Vines states that the Bible does not speak to our current situation. Vines insists that the concept of a fixed sexual orientation is a modern development that was foreign to biblical writers, and thus we must develop a modern ethic to keep up with our developing understanding of human sexuality. “The new information we have about sexual orientation actually requires us to reinterpret Scripture,” Vines writes.

Response: It is an age-old temptation to reinterpret Scripture to make it fit the ideas of our age. This represents a low view of Scripture, not a high one — as Vines claims he possesses. In the Gospel of Matthew, when Jesus was asked about marriage and divorce, he did not base his response on prevailing cultural norms. Instead, he referred his listeners to the Genesis creation account, which states that in the beginning, God created male and female. Within this marriage relationship, sexuality is properly exercised. That was the norm utilized by both Paul and Jesus in all of their discussions on sexual ethics. Indeed, Vines fails to take into account the entire biblical narrative, in which sexual ethics are based not on the shifting sands of modernity, but on God’s design before the fall.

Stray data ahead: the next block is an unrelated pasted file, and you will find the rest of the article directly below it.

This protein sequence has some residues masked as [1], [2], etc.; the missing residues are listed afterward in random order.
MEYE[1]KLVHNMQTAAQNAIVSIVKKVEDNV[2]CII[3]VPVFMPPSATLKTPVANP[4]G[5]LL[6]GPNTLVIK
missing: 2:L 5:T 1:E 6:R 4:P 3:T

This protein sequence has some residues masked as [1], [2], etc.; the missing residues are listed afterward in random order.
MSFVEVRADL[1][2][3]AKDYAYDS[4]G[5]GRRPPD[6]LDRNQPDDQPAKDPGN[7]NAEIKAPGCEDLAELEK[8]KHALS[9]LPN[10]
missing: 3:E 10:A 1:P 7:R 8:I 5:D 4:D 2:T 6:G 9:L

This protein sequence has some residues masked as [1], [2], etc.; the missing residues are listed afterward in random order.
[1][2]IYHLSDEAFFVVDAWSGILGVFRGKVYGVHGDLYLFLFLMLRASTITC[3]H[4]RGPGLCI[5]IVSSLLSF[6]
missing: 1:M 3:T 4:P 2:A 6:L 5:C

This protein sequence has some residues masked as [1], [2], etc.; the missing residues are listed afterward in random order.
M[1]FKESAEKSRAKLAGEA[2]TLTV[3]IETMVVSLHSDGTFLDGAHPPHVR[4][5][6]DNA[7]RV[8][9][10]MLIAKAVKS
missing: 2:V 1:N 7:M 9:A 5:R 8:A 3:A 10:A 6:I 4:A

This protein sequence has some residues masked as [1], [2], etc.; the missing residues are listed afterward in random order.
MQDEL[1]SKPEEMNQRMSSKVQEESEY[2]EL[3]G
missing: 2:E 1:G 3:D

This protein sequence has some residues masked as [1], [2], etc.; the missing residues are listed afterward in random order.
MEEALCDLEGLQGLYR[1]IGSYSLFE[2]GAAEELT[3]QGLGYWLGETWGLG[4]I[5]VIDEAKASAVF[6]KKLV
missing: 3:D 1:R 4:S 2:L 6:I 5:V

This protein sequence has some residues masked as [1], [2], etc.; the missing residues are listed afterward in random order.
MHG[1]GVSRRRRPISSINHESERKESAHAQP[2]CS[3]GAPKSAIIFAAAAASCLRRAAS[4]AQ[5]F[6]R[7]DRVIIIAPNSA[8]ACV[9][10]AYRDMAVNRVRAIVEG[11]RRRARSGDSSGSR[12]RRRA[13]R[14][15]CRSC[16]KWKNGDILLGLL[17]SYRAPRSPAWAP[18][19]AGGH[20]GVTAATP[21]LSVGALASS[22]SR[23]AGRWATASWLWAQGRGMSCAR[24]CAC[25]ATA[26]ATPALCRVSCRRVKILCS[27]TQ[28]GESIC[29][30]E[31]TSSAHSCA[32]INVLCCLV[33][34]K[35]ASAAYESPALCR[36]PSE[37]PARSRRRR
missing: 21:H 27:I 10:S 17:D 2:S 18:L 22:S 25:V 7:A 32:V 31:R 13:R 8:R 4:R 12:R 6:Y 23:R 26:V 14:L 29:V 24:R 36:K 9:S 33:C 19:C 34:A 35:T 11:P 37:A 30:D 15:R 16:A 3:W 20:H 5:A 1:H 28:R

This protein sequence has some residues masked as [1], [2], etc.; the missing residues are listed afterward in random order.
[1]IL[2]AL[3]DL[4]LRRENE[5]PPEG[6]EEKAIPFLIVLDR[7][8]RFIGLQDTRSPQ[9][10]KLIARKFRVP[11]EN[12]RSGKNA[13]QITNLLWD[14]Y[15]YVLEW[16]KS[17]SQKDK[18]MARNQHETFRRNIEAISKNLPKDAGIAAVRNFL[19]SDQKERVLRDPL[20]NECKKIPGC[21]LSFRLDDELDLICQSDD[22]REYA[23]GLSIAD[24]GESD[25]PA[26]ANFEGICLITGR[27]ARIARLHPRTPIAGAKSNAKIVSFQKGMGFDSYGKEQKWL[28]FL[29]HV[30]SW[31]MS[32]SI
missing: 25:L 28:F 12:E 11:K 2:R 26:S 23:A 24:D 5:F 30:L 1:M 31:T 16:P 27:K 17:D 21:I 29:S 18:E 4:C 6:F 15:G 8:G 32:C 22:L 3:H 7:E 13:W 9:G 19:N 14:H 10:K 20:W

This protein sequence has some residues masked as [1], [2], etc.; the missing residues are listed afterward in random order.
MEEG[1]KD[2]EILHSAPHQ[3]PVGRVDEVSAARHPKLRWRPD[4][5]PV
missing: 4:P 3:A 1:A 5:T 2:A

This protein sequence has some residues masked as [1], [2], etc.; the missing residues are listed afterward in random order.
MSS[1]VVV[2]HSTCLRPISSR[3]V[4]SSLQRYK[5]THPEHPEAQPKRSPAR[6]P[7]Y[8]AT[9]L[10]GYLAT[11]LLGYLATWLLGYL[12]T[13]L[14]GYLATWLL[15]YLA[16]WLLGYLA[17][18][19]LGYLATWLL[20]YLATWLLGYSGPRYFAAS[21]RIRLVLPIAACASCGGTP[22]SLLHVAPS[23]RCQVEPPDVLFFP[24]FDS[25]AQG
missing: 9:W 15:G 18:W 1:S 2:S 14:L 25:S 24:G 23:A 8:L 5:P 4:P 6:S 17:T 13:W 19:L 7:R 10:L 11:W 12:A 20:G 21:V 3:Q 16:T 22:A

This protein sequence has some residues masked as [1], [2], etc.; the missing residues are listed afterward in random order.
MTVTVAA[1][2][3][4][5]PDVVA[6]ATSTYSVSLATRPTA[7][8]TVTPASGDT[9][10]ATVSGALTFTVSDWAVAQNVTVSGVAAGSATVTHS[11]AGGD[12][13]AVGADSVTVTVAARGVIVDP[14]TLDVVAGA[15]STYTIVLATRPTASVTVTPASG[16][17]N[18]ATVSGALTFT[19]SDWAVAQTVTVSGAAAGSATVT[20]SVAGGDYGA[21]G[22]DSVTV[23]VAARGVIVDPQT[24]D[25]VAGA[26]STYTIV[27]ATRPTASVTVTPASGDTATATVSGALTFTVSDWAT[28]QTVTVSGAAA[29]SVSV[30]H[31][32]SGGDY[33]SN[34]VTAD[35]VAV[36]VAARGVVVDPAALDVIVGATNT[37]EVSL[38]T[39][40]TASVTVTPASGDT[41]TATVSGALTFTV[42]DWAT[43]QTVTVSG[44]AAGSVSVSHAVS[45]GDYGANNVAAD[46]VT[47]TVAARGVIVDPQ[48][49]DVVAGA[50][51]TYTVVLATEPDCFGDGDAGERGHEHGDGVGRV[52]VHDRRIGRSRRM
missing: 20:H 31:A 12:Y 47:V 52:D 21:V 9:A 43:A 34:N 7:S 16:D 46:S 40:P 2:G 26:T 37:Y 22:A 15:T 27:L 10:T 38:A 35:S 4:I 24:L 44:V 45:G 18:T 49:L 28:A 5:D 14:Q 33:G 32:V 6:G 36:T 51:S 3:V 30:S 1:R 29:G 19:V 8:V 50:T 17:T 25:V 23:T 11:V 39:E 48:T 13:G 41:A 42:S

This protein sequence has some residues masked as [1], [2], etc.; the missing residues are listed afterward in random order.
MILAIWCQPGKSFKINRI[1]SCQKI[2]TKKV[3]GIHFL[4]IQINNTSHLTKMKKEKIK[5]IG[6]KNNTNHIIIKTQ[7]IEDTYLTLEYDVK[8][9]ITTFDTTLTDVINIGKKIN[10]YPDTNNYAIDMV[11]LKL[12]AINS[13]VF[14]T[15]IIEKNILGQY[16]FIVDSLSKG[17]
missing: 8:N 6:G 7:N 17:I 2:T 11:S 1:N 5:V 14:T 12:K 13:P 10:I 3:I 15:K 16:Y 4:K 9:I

Vines states that gender differences are not essential to marriage. According to Vines, “Adam and Eve’s sameness, not their gender difference, was what made them suitable partners.” Pressing his theory that marriage is primarily about companionship — and not physical complementarity — Vines writes, “In Jesus’ understanding of marriage, covenantal commitment is foundational. The ability to bear children is not. … In keeping with the focus on Ephesians 5, the essence of Christian marriage involves keeping covenant with one’s spouse in a relationship of mutual self-giving. That picture doesn’t exclude same-sex couples.”

Response: Vines’ entire thesis depends on his re-interpretation of the creation story. According to Vines, the Bible’s language of one-flesh union is figurative, not literal. Throughout the Bible, however, one-flesh union is considered to be both. In order for a couple to become one flesh, they must actually become a single organism in the procreative act. The literal physical union between husband and wife symbolizes and completes the spiritual, mental, and emotional bond that is based on a Christ-like, covenantal love. In the conjugal act, the male and female who commit to each other as though they are one flesh actually become one flesh. When the biblical writers mentioned one-flesh union, they did not forsake the common-sense meaning and completely spiritualize the concept in the process. Biology attests to the Creator’s design, indicating that his intention for a comprehensive one-flesh union between a man and a woman in marriage includes physical oneness.

In order to refute Matthew Vines’ interpretation of Adam and Eve’s marriage relationship, we must rediscover why human embodiment and gender difference is essential to our understanding of marriage, sexuality, and one-flesh union (see Sexual Brokenness: Why the Church Falters in Its Defense of Biblical Sexuality & What to Do About It-Part 1).

A fuller response to each challenge Vines poses may be found at: